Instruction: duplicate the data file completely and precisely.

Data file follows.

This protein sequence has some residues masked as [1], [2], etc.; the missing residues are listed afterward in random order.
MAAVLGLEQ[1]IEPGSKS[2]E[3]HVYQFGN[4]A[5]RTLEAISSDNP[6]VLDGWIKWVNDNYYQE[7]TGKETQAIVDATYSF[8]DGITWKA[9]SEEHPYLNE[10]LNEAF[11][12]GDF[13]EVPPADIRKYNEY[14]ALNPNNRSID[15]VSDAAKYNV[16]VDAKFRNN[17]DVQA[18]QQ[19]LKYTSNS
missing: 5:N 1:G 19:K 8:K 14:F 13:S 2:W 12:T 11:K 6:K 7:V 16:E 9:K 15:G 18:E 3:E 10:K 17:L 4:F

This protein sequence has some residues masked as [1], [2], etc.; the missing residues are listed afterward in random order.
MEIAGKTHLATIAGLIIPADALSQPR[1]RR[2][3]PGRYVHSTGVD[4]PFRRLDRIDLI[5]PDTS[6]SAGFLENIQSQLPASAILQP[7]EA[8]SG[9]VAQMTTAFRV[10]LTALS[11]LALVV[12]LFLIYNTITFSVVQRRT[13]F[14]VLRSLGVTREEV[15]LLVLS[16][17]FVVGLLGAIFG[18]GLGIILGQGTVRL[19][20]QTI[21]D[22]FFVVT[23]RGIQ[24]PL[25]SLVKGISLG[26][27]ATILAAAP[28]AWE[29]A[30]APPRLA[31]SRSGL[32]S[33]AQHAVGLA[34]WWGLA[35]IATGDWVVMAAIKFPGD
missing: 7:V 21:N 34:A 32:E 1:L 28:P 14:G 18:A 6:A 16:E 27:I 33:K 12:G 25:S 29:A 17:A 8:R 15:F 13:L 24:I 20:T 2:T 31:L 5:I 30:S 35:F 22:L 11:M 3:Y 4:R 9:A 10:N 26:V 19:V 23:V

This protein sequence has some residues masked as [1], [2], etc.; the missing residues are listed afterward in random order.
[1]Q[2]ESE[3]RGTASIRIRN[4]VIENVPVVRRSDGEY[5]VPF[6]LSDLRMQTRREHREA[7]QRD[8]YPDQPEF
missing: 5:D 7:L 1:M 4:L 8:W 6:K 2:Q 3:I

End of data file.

This protein sequence has some residues masked as [1], [2], etc.; the missing residues are listed afterward in random order.
MAAVLGLEQ[1]IEPGSKS[2]E[3]HVYQFGN[4]A[5]RTLEAISSDNP[6]VLDGWIKWVNDNYYQE[7]TGKETQAIVDATYSF[8]DGITWKA[9]SEEHPYLNE[10]LNEAF[11][12]GDF[13]EVPPADIRKYNEY[14]ALNPNNRSID[15]VSDAAKYNV[16]VDAKFRNN[17]DVQA[18]QQ[19]LKYTSNS
missing: 5:N 1:G 19:K 8:K 14:F 13:S 2:W 12:T 11:K 6:K 7:V 16:E 9:K 15:G 18:E 3:E 10:K 17:L 4:F

This protein sequence has some residues masked as [1], [2], etc.; the missing residues are listed afterward in random order.
MEIAGKTHLATIAGLIIPADALSQPR[1]RR[2][3]PGRYVHSTGVD[4]PFRRLDRIDLI[5]PDTS[6]SAGFLENIQSQLPASAILQP[7]EA[8]SG[9]VAQMTTAFRV[10]LTALS[11]LALVV[12]LFLIYNTITFSVVQRRT[13]F[14]VLRSLGVTREEV[15]LLVLS[16][17]FVVGLLGAIFG[18]GLGIILGQGTVRL[19][20]QTI[21]D[22]FFVVT[23]RGIQ[24]PL[25]SLVKGISLG[26][27]ATILAAAP[28]AWE[29]A[30]APPRLA[31]SRSGL[32]S[33]AQHAVGLA[34]WWGLA[35]IATGDWVVMAAIKFPGD
missing: 7:V 21:N 34:A 32:E 1:L 28:P 14:G 18:A 6:A 16:E 27:I 33:K 12:G 25:S 29:A 17:A 8:R 15:F 13:L 24:I 20:T 2:T 31:L 5:I 30:S 35:F 22:L 11:M 3:Y 4:R 9:A 10:N 26:V 19:V 23:V

This protein sequence has some residues masked as [1], [2], etc.; the missing residues are listed afterward in random order.
[1]Q[2]ESE[3]RGTASIRIRN[4]VIENVPVVRRSDGEY[5]VPF[6]LSDLRMQTRREHREA[7]QRD[8]YPDQPEF
missing: 5:D 7:L 1:M 4:L 8:W 6:K 2:Q 3:I